May 26, 2023
Bunge-Viterra deal would create US$25B rival to Cargill
Withdrawal move by Teck resources might open up new possibilities: Pipes
Commodity markets are bracing for a long-awaited deal that would create a US$25 billion behemoth capable of competing with the world’s biggest agricultural players.
U.S. crop merchant Bunge Ltd. is in talks with commodities giant Glencore Plc over a potential tie-up with its Viterra grains business. Following years of on-off talks, this time Bunge’s deal-making boss Greg Heckman, who oversaw a sharp turnaround at the once troubled crop trader, has the upper hand.
Combining the two would create a trader big enough to take on the industry’s elite: Minneapolis-based Cargill Inc. and Chicago’s Archer-Daniels-Midland Co. It would also complete Bunge’s renaissance under Chief Executive Officer Heckman, who transformed the company into a cash-rich oilseeds champion from an unprofitable business when he took over some four years earlier.
“The merger makes a lot of sense,” said Jonathan Kingsman, a former commodity trader who wrote the book Out of the Shadows: The New Merchants of Grain. “You combine the biggest oilseed crusher in the world with a top grain trader.”
For most of its existence — since its formation in Amsterdam more than two centuries ago — Bunge was primarily a grain merchant. Its expansion to the Americas saw it become the B in the storied ABCD quartet of trading houses that dominated agricultural markets. The other members are ADM, Cargill and Louis-Dreyfus Co.
But its reign wouldn’t last. During years of crop surpluses that curbed the volatility traders thrive on, Cargill and ADM pivoted to more profitable sectors such as meat and animal nutrition. By contrast, Bunge and Dreyfus — where billionaire owner Margarita Louis-Dreyfus was focused on buying out other family members — struggled.
From 2014 to 2018, the stock of St. Louis-based Bunge slumped about 35 per cent. After a wrong-way bet on soybean prices resulted in a surprise quarterly loss in 2018, activist investors at D.E. Shaw & Co. and Continental Grain Co. helped oust then CEO Soren Schroder.
His replacement Heckman was carefully chosen for his trading and deal-making credentials, and for many years there was speculation the new chief was preparing Bunge for sale. At ConAgra Foods, Heckman oversaw the spinoff of the firm’s grain-trading unit into Gavilon in 2008, and later steered the $2.7 billion sale of Gavilon — now owned by Viterra — to Japanese giant Marubeni Corp.
At Bunge, Heckman spent years cutting costs, selling under-performing businesses and focusing on risk management. He focused on making Bunge an oilseeds giant, processing everything from soybeans to canola and sunflower seeds to make frying oil and animal feed.
But instead of selling the trader, Heckman put Bunge back in the game: Its market value has gained about 80 per cent and the company is now sitting on a pile of cash.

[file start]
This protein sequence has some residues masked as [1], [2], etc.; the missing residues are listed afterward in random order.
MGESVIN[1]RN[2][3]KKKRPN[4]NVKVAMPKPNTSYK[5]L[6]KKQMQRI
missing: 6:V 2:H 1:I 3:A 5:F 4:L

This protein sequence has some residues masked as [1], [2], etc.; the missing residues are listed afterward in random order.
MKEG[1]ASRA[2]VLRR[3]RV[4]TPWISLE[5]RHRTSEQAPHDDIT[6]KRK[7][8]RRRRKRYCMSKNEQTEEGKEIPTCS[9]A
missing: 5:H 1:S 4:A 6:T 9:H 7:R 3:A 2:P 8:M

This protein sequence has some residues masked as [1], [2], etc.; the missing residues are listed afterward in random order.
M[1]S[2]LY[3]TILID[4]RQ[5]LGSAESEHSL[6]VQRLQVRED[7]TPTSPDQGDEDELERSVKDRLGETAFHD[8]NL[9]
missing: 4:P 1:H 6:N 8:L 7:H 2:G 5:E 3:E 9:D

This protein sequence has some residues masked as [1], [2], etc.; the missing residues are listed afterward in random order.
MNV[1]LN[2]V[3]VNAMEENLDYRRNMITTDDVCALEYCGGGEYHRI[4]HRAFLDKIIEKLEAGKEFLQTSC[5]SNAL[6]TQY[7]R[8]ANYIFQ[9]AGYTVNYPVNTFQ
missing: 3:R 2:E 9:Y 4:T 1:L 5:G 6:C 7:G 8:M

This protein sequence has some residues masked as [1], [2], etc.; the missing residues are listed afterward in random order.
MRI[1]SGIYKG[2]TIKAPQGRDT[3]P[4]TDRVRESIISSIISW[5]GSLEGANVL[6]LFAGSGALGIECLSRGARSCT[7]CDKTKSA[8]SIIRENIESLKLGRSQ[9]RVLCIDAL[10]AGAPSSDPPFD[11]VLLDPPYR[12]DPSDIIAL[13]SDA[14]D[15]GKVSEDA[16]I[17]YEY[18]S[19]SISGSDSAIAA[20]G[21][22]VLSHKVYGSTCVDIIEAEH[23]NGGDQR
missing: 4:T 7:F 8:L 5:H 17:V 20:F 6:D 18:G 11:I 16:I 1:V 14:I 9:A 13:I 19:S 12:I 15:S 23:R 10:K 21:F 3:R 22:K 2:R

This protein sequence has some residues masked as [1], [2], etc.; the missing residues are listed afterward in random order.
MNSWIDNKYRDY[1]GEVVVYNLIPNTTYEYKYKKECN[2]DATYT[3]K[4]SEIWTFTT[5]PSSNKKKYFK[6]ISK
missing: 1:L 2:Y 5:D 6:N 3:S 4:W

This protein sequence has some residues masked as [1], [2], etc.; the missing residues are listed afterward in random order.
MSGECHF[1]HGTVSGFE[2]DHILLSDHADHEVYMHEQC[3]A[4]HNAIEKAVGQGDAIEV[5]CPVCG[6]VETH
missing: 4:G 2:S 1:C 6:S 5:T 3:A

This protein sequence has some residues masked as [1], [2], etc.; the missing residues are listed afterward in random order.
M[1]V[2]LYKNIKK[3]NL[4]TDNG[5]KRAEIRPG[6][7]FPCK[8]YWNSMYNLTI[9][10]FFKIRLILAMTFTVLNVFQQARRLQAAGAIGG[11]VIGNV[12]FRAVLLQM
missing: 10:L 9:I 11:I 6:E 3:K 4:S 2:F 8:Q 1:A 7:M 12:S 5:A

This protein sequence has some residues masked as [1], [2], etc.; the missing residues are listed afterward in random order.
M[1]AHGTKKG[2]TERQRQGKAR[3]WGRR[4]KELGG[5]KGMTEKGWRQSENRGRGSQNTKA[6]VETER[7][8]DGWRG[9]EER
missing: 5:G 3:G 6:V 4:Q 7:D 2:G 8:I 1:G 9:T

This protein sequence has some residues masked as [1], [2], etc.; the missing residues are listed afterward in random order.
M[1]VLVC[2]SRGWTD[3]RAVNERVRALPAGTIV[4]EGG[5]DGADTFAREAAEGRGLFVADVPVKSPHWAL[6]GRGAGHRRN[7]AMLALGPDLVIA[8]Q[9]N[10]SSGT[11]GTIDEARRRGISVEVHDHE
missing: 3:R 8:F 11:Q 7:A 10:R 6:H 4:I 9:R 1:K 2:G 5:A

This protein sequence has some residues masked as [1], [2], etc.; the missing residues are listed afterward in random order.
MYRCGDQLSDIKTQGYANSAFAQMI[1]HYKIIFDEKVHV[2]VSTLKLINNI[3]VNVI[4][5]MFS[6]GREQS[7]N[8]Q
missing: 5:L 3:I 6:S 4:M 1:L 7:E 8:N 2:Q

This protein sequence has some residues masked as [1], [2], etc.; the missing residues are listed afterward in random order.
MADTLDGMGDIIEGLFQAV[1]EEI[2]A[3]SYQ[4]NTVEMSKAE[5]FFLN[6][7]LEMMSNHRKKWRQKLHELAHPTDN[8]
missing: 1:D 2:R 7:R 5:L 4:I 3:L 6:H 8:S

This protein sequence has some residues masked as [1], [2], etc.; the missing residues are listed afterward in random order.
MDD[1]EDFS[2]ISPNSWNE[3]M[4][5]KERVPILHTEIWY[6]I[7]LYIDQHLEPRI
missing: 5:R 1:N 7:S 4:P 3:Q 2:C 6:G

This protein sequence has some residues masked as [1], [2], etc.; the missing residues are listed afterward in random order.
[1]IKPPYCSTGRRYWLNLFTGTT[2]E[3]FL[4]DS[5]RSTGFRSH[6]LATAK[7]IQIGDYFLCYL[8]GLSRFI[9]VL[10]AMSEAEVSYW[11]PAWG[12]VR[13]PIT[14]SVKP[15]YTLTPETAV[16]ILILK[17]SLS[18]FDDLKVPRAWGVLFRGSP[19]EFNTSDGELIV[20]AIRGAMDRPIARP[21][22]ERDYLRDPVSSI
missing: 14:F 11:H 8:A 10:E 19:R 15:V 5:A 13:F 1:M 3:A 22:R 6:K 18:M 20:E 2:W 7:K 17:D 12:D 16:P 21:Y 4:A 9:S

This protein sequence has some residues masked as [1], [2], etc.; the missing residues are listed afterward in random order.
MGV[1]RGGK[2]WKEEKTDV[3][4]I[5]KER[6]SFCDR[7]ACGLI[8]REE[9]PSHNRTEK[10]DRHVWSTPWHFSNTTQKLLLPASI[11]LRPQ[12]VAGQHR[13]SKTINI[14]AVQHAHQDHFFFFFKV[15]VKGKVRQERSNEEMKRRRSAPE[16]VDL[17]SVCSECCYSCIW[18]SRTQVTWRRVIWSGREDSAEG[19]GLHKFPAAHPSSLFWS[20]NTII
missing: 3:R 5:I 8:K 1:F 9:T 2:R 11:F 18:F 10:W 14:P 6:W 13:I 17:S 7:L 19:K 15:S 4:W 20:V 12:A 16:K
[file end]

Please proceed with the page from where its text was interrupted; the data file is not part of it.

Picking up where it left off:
To be sure, the CEO has also been helped by forces outside his control. Bunge benefitted from both the boom in renewable diesel and Russia’s invasion of Ukraine, which allowed trading houses to profit from the turmoil and volatility in commodity markets. That backdrop also favors deals, Heckman said in an interview earlier this year.
“We’ve got the dry powder, we’ve got the firepower to do all those things,” the CEO said in February. “We’ve got the firepower to do a bigger deal if it makes sense, but things have got to make sense.”
While Heckman’s predecessor rebuffed Glencore’s approach to buy Bunge in 2017, this time the US trader is leading the charge. One option being discussed is a stock deal where Bunge shareholders would own a majority of the combined group, said people familiar with the talks.
Glencore, which has for years been reviewing ways to unlock value from Viterra, is open to deal with a competitor, CEO Gary Nagle said earlier this year. Other options for the non-core business — which has limited synergies with its wider metals, mining and trading operations — could include selling a stake to a new investor or pursuing the backup plan of an IPO, Nagle said in February.
A merger offers Glencore the potential to monetize its 49.9 per cent Viterra stake, said Dominic O’Kane, an analyst at JPMorgan Chase & Co., who values that holding at $6.1 billion. The bank assumes Glencore would retain a minority shareholding in the combined entity, which could attract an equity value of about $25 billion.
A deal would have to clear antitrust concerns. Bunge operates in more than 40 countries with over 300 facilities, while Viterra is present in 37 nations and has over 320 facilities. Most of their assets are complementary, but there is heavy overlap in places like South America and Canada.
While divestments would reduce potential synergies, the key test of any deal would only come when the boon of commodity market volatility dissipates, according to Chris Robinson, managing director of agriculture and commodities at TJM Institutional Services in Chicago.
“The test of this merger won’t be if prices stay high,” he said. “The test will be if we have any deflationary pressures.”
--With assistance from Thomas Biesheuvel, Ruth David and Dinesh Nair.